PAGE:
I am quite honestly suprised that I have still been getting somewhat consistent reviews and favs in the last...*checks calendar* 9 plus months I haven't updated this. So, wow. Thanks. Here ya go. ;)
EDITED BECAUSE SOME PEOPLE TAKE WHAT MOLECULES MAKE UP THIER WATER SO SERIOUSLY
Water appears blue because the darker end of the color spectrum has the longest wavelengths. The wavelengths of colors like red, orange, and yellow are too short to penetrate water. This is also why beaches usually have green or light blue water, while in the open ocean, where the water is thousands of fathoms deep, it appears to be dark blue, or even indigo. The water Edward was falling through was black.
In the years before a letter delivered by owl had changed his life, Harry had, like most children, gone to an ordinary school. One day the school had herded all the students into the auditorium for an assembly, one of the few times all the different grades ever interacted with each other. A paramedic had come to give a presentation. One of the things he had talked about was what to do if someone fell through the ice of a frozen lake. A lot of the kids went ice skating with their families in the winter, so it was a real danger. Harry had never been ice skating. It required a little too much physical exertion to be appealing to the Dursleys, and even if they had made a try of it, Harry knew he wouldn't be invited to go along. He hadn't paid much attention, instead his face turned upwards, distracted by the one light in any auditorium that never stops flickering.
It was this memory, something that seemed so insignificant at the time, which came to Harry now. He had forgotten all about it until this very moment. He vaguely remembered a voice and brief glimpses of a green or blue uniform, saying something about lying on your stomach to distribute your weight. If it was too dangerous to get too close, to throw a rope or something the victim could use to pull themselves out. Just like they do in the movies when the brave adventurer has to save his girlfriend from quicksand. But the teacher was not his girlfriend. For all his victories over Voldemort, Harry still wasn't Indiana Jones. And this didn't look like it was going to have a happy ending. If the man had mentioned any way to save someone who had already slipped below the surface, beyond the reach of grasping hands and ropes, it was not coming back to him.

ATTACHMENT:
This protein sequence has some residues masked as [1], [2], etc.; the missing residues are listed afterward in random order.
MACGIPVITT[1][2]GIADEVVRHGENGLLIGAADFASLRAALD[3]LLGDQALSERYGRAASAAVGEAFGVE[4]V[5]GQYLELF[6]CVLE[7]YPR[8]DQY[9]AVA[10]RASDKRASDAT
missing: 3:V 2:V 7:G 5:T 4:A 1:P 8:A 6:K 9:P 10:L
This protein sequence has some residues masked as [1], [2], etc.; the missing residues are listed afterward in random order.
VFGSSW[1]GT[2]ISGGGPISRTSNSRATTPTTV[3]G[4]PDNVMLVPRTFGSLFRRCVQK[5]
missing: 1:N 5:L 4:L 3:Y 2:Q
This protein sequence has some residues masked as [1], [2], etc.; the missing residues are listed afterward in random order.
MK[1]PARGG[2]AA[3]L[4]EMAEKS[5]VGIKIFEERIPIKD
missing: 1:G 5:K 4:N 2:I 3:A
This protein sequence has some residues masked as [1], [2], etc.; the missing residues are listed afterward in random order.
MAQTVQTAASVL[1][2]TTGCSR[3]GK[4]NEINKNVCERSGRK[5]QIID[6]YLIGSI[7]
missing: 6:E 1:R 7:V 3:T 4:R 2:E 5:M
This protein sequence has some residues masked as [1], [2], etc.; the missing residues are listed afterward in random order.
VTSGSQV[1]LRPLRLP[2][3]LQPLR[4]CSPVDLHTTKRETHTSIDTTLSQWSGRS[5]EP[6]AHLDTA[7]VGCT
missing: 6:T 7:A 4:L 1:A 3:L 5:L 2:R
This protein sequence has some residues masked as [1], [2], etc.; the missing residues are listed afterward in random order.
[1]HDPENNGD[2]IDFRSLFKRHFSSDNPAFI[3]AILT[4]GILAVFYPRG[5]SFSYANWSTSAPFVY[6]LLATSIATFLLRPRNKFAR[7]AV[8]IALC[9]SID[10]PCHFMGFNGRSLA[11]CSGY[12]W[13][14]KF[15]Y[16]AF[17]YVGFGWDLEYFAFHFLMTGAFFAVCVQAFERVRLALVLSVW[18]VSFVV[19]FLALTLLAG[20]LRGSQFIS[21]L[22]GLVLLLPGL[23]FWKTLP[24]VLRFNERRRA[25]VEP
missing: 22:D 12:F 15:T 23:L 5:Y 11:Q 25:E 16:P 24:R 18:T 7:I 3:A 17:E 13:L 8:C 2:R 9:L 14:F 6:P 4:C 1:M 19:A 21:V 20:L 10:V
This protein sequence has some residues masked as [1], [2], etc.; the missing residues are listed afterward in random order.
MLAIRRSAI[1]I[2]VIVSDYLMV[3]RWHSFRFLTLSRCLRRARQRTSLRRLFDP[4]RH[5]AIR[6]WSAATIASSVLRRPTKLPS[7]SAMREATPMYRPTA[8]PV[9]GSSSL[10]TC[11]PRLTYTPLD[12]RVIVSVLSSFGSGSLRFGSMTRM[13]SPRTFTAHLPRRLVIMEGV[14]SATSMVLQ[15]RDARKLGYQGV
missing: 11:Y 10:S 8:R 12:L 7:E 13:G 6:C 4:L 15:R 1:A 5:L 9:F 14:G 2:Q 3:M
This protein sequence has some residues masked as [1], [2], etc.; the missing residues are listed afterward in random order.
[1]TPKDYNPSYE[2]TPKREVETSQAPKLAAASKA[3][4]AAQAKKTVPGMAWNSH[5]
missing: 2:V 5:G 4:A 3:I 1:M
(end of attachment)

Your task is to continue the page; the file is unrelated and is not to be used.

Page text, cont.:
McGonagall had already used the accio charm to summon a weighted rope, and dropped it down into the water. If the professor was still conscious, he might be able to grab onto it. Meanwhile, Dumbledore was speaking with some sort of…creature. It had grey skin and bloodshot yellow eyes. And really scary teeth. "It's a merperson." Hermione whispered in Harry's ear, frightened. "I guess Dumbledore must be asking them to help." The creature replied with an awful screeching noise that had all three students slamming their hands over their ears, and a noticeable wince from the teachers. Only Dumbledore seemed to not mind. "Your help will not go unrewarded." Dumbledore solemnly replied. The creature gave a wary nod before diving back under the dark water. "So what do we do now?" asked Ron. "Wait" came the reply.
Ed's lungs felt tight, and burned inside him, the searing pain flashing up his throat. His head felt light, and his vision was beginning to go black around the edges, but not before he saw a swarm of nightmarish creatures swimming towards him. 'If man had evolved to live in the sea, perhaps that is what we would look like…' mused the scientist side of the teenager, before the reality of what he saw before him checked in. He startled in panic, very nearly opening his mouth and dooming himself. He wasn't sure which fate was worse: drowning, or being torn limb from limb by creatures who by all the rules he'd ever known before coming here, shouldn't exist.